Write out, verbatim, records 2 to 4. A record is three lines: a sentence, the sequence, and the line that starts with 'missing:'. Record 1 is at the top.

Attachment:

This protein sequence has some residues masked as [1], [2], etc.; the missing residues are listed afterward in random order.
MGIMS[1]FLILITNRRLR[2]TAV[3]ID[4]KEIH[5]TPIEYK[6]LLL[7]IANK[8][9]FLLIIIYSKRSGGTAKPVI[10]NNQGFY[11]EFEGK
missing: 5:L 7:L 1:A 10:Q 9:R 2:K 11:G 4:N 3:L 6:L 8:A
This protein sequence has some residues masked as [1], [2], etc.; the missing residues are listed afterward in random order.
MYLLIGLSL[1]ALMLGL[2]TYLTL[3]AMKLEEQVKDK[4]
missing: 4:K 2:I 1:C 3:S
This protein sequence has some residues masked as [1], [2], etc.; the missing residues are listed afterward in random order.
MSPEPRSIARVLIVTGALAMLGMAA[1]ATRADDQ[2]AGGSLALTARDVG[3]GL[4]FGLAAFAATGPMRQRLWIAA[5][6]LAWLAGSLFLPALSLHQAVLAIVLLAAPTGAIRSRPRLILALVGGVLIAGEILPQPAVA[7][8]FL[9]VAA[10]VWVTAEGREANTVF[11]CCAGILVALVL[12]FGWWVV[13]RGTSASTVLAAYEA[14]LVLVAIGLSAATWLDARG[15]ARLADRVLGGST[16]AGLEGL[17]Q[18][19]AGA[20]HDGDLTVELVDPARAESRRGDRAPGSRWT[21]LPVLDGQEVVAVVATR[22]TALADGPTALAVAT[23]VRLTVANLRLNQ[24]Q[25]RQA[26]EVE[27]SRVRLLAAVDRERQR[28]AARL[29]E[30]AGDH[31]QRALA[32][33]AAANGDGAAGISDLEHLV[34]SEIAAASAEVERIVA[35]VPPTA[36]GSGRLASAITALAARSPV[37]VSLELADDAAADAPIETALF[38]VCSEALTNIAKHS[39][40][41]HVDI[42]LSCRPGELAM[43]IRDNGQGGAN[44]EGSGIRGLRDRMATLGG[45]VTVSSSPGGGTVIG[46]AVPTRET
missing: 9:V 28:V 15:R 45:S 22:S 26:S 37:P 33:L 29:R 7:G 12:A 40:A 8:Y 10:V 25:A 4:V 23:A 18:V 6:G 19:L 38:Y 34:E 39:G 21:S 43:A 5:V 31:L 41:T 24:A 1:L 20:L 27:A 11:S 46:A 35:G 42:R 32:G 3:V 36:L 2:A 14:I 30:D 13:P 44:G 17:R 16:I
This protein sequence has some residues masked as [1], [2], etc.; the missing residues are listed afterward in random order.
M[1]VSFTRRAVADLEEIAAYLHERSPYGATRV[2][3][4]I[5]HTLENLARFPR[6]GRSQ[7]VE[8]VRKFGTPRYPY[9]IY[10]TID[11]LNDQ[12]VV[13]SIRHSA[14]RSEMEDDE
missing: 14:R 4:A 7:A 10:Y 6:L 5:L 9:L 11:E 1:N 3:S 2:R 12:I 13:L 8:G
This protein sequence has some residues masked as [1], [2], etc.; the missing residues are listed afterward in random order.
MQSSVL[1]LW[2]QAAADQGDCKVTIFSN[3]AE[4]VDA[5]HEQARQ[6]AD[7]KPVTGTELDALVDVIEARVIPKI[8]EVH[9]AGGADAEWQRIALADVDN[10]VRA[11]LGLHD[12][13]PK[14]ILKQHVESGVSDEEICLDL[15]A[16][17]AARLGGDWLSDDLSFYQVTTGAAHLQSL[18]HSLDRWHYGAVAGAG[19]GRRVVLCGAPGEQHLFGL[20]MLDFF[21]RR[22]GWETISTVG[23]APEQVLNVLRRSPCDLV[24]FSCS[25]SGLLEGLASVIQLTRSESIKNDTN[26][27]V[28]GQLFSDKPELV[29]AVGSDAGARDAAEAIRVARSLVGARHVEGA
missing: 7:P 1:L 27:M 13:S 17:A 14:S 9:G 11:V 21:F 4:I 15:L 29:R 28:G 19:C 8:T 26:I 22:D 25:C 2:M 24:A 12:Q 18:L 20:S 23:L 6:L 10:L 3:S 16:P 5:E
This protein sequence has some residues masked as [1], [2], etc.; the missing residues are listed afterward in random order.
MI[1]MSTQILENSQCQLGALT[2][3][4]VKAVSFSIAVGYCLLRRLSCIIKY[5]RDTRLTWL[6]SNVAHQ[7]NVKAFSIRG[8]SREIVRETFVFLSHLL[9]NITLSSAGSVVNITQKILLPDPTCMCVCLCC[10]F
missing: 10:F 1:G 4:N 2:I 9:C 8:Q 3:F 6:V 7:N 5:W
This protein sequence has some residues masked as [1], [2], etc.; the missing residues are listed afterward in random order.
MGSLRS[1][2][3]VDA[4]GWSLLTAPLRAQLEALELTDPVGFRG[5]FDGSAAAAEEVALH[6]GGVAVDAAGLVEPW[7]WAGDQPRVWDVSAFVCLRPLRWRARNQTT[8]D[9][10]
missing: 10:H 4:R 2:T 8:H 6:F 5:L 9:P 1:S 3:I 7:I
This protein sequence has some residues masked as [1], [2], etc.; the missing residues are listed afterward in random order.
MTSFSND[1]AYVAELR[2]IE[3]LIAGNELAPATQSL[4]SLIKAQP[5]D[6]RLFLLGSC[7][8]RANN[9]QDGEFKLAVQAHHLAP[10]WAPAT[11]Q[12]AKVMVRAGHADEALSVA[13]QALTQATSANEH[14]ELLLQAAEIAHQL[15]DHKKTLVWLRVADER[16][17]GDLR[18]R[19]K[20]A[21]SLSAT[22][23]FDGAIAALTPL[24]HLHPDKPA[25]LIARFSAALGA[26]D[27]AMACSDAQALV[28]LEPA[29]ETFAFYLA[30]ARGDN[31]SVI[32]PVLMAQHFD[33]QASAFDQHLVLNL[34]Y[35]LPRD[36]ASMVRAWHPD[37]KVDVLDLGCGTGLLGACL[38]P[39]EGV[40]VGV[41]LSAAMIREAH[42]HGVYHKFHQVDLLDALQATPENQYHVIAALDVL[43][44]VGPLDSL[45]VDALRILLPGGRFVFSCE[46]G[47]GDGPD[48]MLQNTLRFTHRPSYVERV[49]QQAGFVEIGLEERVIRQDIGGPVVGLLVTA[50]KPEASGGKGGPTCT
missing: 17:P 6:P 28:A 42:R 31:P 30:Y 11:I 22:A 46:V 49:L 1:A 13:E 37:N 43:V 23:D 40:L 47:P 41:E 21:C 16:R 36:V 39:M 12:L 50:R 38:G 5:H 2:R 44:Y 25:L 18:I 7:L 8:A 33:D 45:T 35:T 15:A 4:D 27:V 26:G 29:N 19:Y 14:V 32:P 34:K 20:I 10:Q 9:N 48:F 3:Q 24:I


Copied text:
This protein sequence has some residues masked as [1], [2], etc.; the missing residues are listed afterward in random order.
MYLLIGLSL[1]ALMLGL[2]TYLTL[3]AMKLEEQVKDK[4]
missing: 4:K 2:I 1:C 3:S
This protein sequence has some residues masked as [1], [2], etc.; the missing residues are listed afterward in random order.
MSPEPRSIARVLIVTGALAMLGMAA[1]ATRADDQ[2]AGGSLALTARDVG[3]GL[4]FGLAAFAATGPMRQRLWIAA[5][6]LAWLAGSLFLPALSLHQAVLAIVLLAAPTGAIRSRPRLILALVGGVLIAGEILPQPAVA[7][8]FL[9]VAA[10]VWVTAEGREANTVF[11]CCAGILVALVL[12]FGWWVV[13]RGTSASTVLAAYEA[14]LVLVAIGLSAATWLDARG[15]ARLADRVLGGST[16]AGLEGL[17]Q[18][19]AGA[20]HDGDLTVELVDPARAESRRGDRAPGSRWT[21]LPVLDGQEVVAVVATR[22]TALADGPTALAVAT[23]VRLTVANLRLNQ[24]Q[25]RQA[26]EVE[27]SRVRLLAAVDRERQR[28]AARL[29]E[30]AGDH[31]QRALA[32][33]AAANGDGAAGISDLEHLV[34]SEIAAASAEVERIVA[35]VPPTA[36]GSGRLASAITALAARSPV[37]VSLELADDAAADAPIETALF[38]VCSEALTNIAKHS[39][40][41]HVDI[42]LSCRPGELAM[43]IRDNGQGGAN[44]EGSGIRGLRDRMATLGG[45]VTVSSSPGGGTVIG[46]AVPTRET
missing: 9:V 28:V 15:R 45:S 22:S 26:S 37:P 33:L 29:R 7:G 12:A 40:A 8:Y 10:V 25:A 4:V 23:A 18:V 6:G 19:L 38:Y 34:E 39:G 21:S 43:A 5:V 31:L 41:T 24:A 1:L 20:L 27:A 11:S 46:A 35:G 42:R 32:G 3:V 36:L 2:A 14:I 30:D 13:P 44:G 17:R 16:I
This protein sequence has some residues masked as [1], [2], etc.; the missing residues are listed afterward in random order.
M[1]VSFTRRAVADLEEIAAYLHERSPYGATRV[2][3][4]I[5]HTLENLARFPR[6]GRSQ[7]VE[8]VRKFGTPRYPY[9]IY[10]TID[11]LNDQ[12]VV[13]SIRHSA[14]RSEMEDDE
missing: 14:R 4:A 7:A 10:Y 6:L 5:L 9:L 11:E 1:N 3:S 2:R 12:I 13:L 8:G